But the thistle and I have put our heads together, and we have hit on a plan.
This is a tall, interesting plant with foliage somewhat like a thistle.
The milk is coagulated by an extract of thistle or cardoon flowers in two to six hours.
Why, sparing so many a thistle, Did Death cut so lovely a blossom?
While she was milking, a cow came by, bit off the thistle, and swallowed up Tom.
Here too I saw for the first time in the province a thistle!
In this country it has been made a finable offence to permit the Canada thistle to perfect its seeds.
Yes, here is the shamrock—the rose, the ever blowing rose—and the thistle.
The king of Israel sent his refusal to this challenge in a very clever little story of the cedar of Lebanon and the thistle.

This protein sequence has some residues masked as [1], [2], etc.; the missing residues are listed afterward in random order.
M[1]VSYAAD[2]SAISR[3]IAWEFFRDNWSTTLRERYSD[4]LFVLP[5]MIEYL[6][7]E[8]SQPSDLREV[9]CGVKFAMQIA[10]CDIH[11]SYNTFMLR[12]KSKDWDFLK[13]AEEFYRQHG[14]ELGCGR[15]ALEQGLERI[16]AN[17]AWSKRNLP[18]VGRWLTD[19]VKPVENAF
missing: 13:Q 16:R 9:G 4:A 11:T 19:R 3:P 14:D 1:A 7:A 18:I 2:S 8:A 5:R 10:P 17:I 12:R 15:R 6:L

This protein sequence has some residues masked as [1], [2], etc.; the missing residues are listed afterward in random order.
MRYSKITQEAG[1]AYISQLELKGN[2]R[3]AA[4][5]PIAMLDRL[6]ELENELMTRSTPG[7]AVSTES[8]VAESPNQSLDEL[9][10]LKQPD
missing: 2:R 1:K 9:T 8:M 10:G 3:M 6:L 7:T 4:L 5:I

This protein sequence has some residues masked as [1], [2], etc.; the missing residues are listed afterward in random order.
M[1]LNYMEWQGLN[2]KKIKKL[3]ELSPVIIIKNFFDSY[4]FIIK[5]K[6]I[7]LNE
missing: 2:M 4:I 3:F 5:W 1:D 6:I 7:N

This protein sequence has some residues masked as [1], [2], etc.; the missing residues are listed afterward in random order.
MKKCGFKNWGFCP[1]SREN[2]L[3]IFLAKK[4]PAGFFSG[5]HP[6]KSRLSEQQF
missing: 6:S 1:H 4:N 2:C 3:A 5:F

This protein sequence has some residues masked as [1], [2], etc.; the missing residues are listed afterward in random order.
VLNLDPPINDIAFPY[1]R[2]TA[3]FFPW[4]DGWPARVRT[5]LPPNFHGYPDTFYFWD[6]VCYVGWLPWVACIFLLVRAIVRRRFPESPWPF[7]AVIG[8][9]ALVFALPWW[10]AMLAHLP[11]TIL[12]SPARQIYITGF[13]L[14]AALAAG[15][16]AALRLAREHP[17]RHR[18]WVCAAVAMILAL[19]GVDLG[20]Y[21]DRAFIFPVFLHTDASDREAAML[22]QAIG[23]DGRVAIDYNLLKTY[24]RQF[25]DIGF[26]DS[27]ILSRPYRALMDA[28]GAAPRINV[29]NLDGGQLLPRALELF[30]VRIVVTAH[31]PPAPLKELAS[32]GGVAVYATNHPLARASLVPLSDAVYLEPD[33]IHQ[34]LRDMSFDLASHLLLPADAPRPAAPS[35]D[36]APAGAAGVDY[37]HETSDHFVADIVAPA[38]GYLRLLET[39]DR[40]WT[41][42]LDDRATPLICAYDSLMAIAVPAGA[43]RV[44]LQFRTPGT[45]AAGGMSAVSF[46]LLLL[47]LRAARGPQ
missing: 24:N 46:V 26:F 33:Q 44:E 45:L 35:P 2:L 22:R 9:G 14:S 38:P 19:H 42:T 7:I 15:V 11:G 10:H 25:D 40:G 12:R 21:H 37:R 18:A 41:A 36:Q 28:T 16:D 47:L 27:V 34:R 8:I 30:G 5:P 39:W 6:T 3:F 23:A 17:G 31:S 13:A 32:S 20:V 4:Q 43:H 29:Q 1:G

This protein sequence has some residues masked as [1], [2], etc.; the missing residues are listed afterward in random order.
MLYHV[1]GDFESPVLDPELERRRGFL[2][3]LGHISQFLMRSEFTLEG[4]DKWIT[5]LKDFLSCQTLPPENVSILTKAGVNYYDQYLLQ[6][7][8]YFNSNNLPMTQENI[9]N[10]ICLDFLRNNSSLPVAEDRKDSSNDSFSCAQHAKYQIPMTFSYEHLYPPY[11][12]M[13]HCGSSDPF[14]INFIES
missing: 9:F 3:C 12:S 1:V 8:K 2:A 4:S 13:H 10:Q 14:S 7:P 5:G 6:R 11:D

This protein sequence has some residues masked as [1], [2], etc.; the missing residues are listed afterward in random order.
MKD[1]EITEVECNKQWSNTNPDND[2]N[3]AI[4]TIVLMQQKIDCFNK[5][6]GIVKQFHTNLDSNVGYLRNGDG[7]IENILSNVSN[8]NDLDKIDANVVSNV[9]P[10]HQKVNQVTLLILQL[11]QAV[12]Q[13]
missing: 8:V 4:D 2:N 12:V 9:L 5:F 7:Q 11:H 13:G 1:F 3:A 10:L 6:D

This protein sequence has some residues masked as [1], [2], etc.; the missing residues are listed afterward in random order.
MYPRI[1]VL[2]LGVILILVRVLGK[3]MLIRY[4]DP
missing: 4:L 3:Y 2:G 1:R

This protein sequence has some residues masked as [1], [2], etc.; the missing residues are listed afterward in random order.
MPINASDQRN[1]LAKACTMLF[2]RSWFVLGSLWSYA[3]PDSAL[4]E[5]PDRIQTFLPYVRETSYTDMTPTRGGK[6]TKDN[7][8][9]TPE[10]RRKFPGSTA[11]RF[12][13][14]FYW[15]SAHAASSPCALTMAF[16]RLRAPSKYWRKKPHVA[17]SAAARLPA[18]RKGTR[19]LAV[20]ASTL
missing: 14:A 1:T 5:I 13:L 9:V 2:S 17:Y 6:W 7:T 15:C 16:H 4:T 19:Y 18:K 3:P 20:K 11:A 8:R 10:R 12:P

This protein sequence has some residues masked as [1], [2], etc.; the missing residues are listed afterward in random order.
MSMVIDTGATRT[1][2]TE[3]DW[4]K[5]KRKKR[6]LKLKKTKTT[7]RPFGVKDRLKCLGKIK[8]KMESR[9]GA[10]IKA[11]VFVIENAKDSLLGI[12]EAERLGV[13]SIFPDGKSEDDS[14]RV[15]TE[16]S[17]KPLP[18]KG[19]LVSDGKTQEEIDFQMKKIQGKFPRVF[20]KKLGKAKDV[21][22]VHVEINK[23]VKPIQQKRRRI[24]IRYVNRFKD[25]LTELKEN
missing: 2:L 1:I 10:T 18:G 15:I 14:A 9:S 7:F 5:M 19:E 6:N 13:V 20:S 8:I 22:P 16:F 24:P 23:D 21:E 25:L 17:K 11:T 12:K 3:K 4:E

"No use smoothing a thistle, Mr. Cregeen," said Jonaique soothingly.
prickly herbaceous plant, Old English þistel, from Proto-Germanic *thikhstula (cf. Old High German distil, German Distel, Old Norse þistell, Danish tidsel), of unknown origin. Emblem of Scotland since 15c.
(1.) Heb. hoah (2 Kings 14:9; Job 31:40). In Job 41:2 the Hebrew word is rendered "thorn," but in the Revised Version "hook." It is also rendered "thorn" in 2 Chr. 33:11; Prov. 26:9; Cant. 2:2; "brambles" in Isa. 34:13. It is supposed to be a variety of the wild plum-tree, but by some it is regarded as the common thistle, of which there are many varieties in Palestine. (2.) Heb. dardar, meaning "a plant growing luxuriantly" (Gen. 3:18; Hos. 10:8); Gr. tribolos, "a triple point" (Matt. 7:16; Heb. 6:8, "brier," R.V. "thistle"). This was probably the star-thistle, called by botanists Centaurea calcitropa, or "caltrops," a weed common in corn-fields. (See THORNS.)